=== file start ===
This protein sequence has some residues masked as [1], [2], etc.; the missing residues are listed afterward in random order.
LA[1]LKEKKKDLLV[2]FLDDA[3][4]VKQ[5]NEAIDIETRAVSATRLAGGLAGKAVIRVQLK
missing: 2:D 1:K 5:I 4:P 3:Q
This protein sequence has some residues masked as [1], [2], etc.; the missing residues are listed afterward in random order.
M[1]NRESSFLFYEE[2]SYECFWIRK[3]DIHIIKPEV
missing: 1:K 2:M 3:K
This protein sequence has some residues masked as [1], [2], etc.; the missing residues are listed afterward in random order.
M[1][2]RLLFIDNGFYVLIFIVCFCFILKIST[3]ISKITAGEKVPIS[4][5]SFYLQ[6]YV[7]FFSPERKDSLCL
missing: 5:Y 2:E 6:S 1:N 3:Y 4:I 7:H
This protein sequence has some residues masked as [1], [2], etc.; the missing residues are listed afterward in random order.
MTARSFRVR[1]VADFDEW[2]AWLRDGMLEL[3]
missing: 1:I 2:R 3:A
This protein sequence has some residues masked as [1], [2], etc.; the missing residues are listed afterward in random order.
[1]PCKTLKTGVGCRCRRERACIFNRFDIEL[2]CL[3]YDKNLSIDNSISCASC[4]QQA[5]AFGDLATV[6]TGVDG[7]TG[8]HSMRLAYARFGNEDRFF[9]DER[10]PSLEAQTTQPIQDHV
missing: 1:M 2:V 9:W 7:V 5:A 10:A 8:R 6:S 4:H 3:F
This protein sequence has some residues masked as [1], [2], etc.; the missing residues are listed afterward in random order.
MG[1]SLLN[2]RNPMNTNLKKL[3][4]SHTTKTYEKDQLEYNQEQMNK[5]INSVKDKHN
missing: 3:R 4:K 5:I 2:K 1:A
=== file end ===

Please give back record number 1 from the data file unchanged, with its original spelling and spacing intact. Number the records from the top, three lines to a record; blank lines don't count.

This protein sequence has some residues masked as [1], [2], etc.; the missing residues are listed afterward in random order.
LA[1]LKEKKKDLLV[2]FLDDA[3][4]VKQ[5]NEAIDIETRAVSATRLAGGLAGKAVIRVQLK
missing: 2:D 1:K 5:I 4:P 3:Q